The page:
Self-described 'pro-life feminist': 'We're not ready to overturn Roe'

·Producer
·4 min read

With the Supreme Court poised to overturn its 1973 landmark Roe v. Wade ruling that legalized abortion in the United States, an activist who describes herself as a “pro-life feminist” believes that the country is not ready for such a change.

“We’re not ready to overturn Roe,” Destiny Herndon-De La Rosa, founder of New Wave Feminists, an anti-abortion group that advocates support for mothers before and after birth, said in an interview with Yahoo News. “Legally, I understand it is a very, very big deal. But at the heart of the matter, is it going to actually help women choose life? I don’t know that it will. Because the systems that are currently in place are not set up to support women in the future. And that is a really, really scary thing.”

Demonstrators in support of reproductive rights.
Abortion rights advocates protest outside Supreme Court Justice Brett Kavanaugh’s home in Chevy Chase, Md., on Saturday. (Evelyn Hockstein/Reuters)

In an op-ed published in the New York Times on Saturday, Patrick T. Brown, a fellow at the conservative Ethics and Public Policy Center, expressed a similar sentiment: “The end of Roe will mean that pro-family rhetoric will need to be backed up with policy proposals that match.”

Herndon-De La Rosa, 38, said her organization believes that “human beings should be free from violence for the duration of their lifetime.”

“And that means we are womb-to-tomb pro-life,” she said. “A lot of times in the pro-life movement, it feels like it’s really focused on the politics of just restricting abortion, but in the mind of a terrified woman who is in a desperate situation, she doesn’t care what her congressman thinks about abortion. She doesn’t care what her senator thinks. She doesn’t even really care if it’s legal, because she feels absolutely trapped and terrified. And so the only antidote to that is actually making sure that we resource women well.

“It’s making sure that these systems [are] changed so that that woman’s life is not over with an unintended pregnancy,” she continued. “And that child is going to grow up and thrive, not just survive, because it is living below the poverty line with no access to education or health care or any of these other things that are vital for their development.”

Herndon-De La Rosa, a Texas native, said that she supported Democrat Beto O’Rourke for U.S. Senate in 2018 over incumbent Republican Sen. Ted Cruz because she thought O’Rourke was the more “pro-life” candidate, despite his support for abortion rights.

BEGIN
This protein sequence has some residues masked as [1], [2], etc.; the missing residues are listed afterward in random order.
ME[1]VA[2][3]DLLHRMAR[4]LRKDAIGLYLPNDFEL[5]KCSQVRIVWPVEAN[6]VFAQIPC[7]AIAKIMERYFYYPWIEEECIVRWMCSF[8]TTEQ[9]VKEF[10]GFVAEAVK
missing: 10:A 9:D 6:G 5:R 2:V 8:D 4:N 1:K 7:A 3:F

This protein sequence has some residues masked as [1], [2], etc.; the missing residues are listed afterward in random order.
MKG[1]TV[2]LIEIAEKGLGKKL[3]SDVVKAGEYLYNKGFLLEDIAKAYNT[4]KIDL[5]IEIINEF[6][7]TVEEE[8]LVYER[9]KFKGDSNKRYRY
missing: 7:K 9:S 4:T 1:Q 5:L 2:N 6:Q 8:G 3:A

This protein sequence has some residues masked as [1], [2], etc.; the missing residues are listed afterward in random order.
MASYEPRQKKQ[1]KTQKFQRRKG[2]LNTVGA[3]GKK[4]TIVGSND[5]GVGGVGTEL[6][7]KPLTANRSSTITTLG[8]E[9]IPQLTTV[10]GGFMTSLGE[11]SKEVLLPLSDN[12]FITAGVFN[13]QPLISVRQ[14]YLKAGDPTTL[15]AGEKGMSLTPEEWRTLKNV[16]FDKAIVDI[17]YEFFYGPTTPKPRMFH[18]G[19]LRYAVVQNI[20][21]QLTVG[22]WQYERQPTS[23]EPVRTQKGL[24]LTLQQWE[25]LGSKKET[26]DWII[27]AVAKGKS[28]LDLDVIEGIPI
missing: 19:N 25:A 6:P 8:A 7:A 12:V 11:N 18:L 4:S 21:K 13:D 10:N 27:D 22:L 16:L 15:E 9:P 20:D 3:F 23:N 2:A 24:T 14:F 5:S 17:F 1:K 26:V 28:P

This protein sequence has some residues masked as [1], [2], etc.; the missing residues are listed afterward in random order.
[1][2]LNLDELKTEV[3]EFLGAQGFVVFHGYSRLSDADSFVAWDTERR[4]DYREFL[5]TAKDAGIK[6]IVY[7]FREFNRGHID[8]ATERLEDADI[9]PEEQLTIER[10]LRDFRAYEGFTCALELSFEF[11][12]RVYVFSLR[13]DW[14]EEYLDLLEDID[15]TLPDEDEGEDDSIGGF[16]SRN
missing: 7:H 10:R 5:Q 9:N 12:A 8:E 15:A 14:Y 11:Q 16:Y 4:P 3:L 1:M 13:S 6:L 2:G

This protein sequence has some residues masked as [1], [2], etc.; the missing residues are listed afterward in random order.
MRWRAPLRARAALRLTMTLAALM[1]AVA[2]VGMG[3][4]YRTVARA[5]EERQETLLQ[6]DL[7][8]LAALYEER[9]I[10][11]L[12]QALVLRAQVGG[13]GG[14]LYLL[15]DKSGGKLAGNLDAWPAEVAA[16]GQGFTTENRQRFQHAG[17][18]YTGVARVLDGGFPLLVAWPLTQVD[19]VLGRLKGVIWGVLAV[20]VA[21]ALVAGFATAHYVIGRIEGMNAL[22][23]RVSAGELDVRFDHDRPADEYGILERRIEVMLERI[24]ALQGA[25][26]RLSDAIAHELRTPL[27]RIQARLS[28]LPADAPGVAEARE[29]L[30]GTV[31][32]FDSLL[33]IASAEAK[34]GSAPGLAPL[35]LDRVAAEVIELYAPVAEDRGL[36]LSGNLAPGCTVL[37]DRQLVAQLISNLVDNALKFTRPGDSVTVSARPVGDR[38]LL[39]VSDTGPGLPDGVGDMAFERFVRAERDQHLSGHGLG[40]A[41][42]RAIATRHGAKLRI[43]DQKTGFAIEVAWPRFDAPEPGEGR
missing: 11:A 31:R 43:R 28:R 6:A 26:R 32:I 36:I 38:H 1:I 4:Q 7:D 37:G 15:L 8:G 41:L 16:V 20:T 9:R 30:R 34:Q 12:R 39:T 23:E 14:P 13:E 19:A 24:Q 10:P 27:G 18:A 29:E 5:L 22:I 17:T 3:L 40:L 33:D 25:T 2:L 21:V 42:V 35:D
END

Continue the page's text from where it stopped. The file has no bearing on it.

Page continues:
“He was the one talking about making a society that was more equitable for sustaining life,” she said. “And no group, any group — feminists, pro-lifers, Republicans, Democrats — they’re not monoliths.”

Demonstrators hold signs reading: Divest from Big Abortion now.
Demonstrators for and against abortion rights in front of the Supreme Court on Tuesday. (Brendan Smialowski/AFP via Getty Images)

Her comments come amid an outcry from abortion rights advocates after the publication of a leaked draft opinion by Supreme Court Justice Samuel Alito suggesting the nation’s high court is on the brink of overturning Roe v. Wade.

According to a new Yahoo News/YouGov poll conducted May 3-6, after Alito’s opinion was published by Politico, just 31% of U.S. adults say Roe should be overturned. In contrast, nearly twice as many Americans see abortion as “a constitutional right that women in all states should have some access to” (56%) and say the procedure should be legal in all or most cases (55%).

“As somebody who got pregnant at 16 years old, when that second line [on an at-home pregnancy test] shows up, you are absolutely terrified. It is just this whirlwind of chaos. And I knew that I was never going to have an abortion, but I can tell you it didn’t make it easier,” said Herndon-De La Rosa.

“My biggest fear is that if Roe is overturned, it simply goes back to the states. It’s not like abortion disappears,” she added. “We’re going to have a lot of states that have very strong restrictions and other states that have zero restrictions.

“Now is the time that you actually have to be engaged and get out there and help women because, unfortunately, there are going to be so many women who have had one option taken away and are incredibly desperate at this point.”

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